June 29 – A Milestone For Our National Forests

Upper Creek Falls on Upper Creek (part of the Catawba River watershed) in the Pisgah National Forest. Photo by Ken Thomas

Monday, June 29, 2020 MountainTrue delivered more than 600 public comments on the Draft Management Plan for the Nantahala and Pisgah National Forests that were generated through our online commenting portals and cards that we handed out at trailheads. This moment marked a major milestone in a six-year public campaign to win a better Forest Management Plan. 

In that time, MountainTrue members and supporters have generated thousands of comments throughout the different phases of the plan, and MountainTrue staff have spent tens of thousands of hours in the field, reviewing planning drafts and documents, working with stakeholders and drafting formal comments. We organized four panel events across Western North Carolina and six more on-line virtual info sessions since the COVID-19 lockdown.

MountainTrue was also a key collaborator and signer of the 107-page comment letter from the Nantahala-Pisgah Forest Partnership. Through our participation in the Partnership, we’re proud to have helped foster a collaborative spirit among a broad set of forest user groups that we hope will last well into the future. We also helped draft 326 pages of legal and technical comments in partnership with the Southern Environmental Law Center, the Wilderness Society and Defenders of Wildlife to guide the Forest Service in their drafting of a final plan.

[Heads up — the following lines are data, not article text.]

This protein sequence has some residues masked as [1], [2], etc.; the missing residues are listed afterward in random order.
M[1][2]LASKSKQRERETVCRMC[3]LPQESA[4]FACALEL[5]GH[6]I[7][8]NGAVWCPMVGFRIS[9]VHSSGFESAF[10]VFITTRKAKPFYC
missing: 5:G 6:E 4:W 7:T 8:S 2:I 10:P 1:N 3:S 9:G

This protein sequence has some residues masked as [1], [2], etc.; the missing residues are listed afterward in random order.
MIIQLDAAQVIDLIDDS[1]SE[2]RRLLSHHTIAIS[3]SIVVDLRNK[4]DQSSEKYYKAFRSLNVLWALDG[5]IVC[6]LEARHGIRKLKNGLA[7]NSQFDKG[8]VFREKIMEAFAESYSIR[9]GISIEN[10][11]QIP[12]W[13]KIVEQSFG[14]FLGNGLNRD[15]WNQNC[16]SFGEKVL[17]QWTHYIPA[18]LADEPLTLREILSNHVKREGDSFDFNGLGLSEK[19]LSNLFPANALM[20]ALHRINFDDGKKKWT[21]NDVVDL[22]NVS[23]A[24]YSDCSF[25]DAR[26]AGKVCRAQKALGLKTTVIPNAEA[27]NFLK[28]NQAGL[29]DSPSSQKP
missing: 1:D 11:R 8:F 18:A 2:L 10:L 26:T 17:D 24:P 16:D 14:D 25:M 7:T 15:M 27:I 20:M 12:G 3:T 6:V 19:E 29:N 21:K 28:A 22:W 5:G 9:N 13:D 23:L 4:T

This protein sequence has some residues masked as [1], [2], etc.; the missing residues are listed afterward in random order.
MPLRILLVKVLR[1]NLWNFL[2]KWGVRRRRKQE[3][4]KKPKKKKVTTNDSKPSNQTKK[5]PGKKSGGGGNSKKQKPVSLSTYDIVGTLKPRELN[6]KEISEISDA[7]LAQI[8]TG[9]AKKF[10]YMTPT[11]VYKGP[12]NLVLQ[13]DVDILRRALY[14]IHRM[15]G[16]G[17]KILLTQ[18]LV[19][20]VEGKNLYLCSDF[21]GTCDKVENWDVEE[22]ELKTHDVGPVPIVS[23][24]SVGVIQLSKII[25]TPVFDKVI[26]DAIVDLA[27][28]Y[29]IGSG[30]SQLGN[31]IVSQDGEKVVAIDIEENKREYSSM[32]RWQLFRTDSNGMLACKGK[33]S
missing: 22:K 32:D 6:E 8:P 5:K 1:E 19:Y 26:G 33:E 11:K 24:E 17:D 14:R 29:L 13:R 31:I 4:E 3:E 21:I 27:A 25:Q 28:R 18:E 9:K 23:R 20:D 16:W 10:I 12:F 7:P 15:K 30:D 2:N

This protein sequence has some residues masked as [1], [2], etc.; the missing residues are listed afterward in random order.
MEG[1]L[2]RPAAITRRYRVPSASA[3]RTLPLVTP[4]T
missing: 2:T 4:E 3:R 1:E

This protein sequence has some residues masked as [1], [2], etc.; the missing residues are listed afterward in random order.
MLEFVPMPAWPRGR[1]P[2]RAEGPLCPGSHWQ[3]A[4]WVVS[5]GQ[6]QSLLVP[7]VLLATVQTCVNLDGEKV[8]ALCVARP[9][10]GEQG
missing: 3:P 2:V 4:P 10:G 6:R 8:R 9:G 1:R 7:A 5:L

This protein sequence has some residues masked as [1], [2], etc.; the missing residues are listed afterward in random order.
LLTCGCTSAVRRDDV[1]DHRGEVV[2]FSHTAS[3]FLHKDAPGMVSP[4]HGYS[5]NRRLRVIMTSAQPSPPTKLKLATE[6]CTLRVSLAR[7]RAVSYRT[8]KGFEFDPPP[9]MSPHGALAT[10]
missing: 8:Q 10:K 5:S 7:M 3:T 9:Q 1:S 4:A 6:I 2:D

Let us take this moment to celebrate each other for our collective hard work. Great job! And let’s hope that it all pays off with a great Management Plan that protects our forest ecosystems, helps sustain our region’s economy and provides our community with wonderful places to work, play and rejuvenate.


Western North Carolina is blessed with more than 1.5 million acres of public land, including Nantahala-Pisgah National Forest, Great Smoky Mountains National Park, the Blue Ridge Parkway and several state-owned parks, forests and natural areas. These public lands support the headwaters of our rivers, beautiful mountain vistas, one of the most diverse temperate forests on the planet, and a thriving economy in tourism, crafts and recreation.
During its 30-year history, WNCA (now MountainTrue) has twice prevented logging in the Asheville Watershed, first in 1990 and again in 2004. Eventually the City of Asheville placed a conservation easement over 17,356 acres of the watershed.